Columbus by Mike McDougall
Christopher Columbus as born
in 1451 and died in May 1506. He was a famous explorer and trader whose
most significant voyage was crossing the Atlantic Ocean and landing in
the Americas on October 12, 1492.
Although his actual nationality
is a question of debate, this most famous voyage was done sailing under
the flag of Castilian Spain. Columbus is the man most often believed as
to having 'discovered' America, although there is evidence that other explorers
had made the crossing before him. It was after Columbus' crossing that
marked the start of the Spanish and Portuguese colonisation of South America.
many of the educated people of the period, Columbus believed that the earth
was spherical in shape. He argued that he would be able to reach the Far
East plotting a westward course. His main opposition to his notions was
not that others believed the earth to be flat, but that nobody knew if
it was possible to sail around the world without running out of food or
running into windless areas.
Columbus ' early career started
in 1474, nearly 20 years before reaching America. He spent a year on a
Genoese backed ship bound for the island of Khios, in the Aegean Sea and
it was while he was there, he began to recruit sailors of his own.
Two years later, Columbus
embarked on his first foray into the Atlantic Ocean, which, sadly ended
off the Cape of St. Vincent in Portugal, when his fleet came under attack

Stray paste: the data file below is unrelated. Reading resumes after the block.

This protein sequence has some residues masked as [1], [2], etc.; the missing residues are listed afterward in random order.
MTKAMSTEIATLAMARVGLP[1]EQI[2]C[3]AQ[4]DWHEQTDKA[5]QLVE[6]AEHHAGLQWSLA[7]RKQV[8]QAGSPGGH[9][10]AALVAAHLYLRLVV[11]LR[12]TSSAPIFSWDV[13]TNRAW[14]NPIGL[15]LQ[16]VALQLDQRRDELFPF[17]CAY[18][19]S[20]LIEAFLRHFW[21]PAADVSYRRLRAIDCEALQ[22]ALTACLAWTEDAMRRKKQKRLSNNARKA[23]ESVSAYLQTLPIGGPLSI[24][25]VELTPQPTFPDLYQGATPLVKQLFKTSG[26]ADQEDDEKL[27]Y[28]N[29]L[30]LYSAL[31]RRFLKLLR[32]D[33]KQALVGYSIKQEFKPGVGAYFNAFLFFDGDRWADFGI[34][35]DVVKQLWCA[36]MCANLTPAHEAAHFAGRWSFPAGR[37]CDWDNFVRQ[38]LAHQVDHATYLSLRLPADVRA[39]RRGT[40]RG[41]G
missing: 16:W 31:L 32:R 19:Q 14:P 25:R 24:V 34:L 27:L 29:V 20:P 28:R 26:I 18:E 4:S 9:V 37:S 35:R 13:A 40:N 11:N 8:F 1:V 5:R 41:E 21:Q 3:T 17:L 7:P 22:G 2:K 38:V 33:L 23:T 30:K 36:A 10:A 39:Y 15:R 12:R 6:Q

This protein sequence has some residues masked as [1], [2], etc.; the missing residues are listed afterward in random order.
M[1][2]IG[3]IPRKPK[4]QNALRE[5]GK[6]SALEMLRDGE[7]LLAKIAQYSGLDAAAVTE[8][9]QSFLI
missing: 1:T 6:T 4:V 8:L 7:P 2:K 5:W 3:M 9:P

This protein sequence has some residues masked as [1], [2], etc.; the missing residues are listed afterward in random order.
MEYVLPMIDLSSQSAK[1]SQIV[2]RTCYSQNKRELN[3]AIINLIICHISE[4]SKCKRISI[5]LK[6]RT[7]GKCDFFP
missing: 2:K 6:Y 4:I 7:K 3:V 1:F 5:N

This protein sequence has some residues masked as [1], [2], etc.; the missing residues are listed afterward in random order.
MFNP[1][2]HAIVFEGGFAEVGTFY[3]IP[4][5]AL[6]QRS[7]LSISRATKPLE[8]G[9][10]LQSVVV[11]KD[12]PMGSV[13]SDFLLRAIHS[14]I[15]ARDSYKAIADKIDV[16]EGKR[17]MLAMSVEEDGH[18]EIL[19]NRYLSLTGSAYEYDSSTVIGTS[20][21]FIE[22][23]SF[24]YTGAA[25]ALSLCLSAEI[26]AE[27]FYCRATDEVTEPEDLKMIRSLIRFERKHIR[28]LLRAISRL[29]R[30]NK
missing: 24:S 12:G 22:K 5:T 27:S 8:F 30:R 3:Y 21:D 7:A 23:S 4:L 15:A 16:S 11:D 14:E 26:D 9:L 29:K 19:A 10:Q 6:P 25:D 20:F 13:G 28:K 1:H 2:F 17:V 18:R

from French Privateers, who burned his ship and Columbus was forced to
swim six miles back to shore.
After this, he settled in
Lisbon, in Portugal, which had become a hive of maritime activity with
ships setting sail to destinations across Europe and Africa. Columbus worked
for some time with his brother as a draftsman, but soon returned to the
sea, joining a Portuguese fleet bound for Iceland, Ireland and also West
There are two sides to Columbus
- some view him as a man who, through his explorations, encouraged a Western
expansion. Others, however, see him as being responsible for the deaths
of many indigenous people, through the European exploitation of the continent
and the West Indian slave trade.
One of Columbus' conditions
with the Spanish monarchs before his voyages was that he claimed governorship
of the new territories. Columbus was an excellent navigator, but his administrative
skills were poor and he was soon stripped of his governorship in 1500.
Christopher Columbus was
always a very religious man, and he would often give 'the conversion of
non-believers' as one of the reasons for his explorations. In later life
Columbus grew even more religious and took to wearing a Franciscan habit.
He would claim to hear divine voices and even lobbied for a new crusade
to capture Jerusalem.
Christopher Columbus died
in Valladolid on May 20, 1506. He was quite a rich man thanks to all the
gold he had gathered in his earlier years.
After his death, his body
underwent excarnation - where the skin is removed so only bone is left.
He was first interred in Valladolid and was then moved to a monastery in
Seville . At the behest of his son, Columbus' remains were then moved to
Santa Domingo. When the French took over 200 years later, he was moved
to Havana, and then in 1898 after Cuba's independence, they were finally
moved to the cathedral in Seville.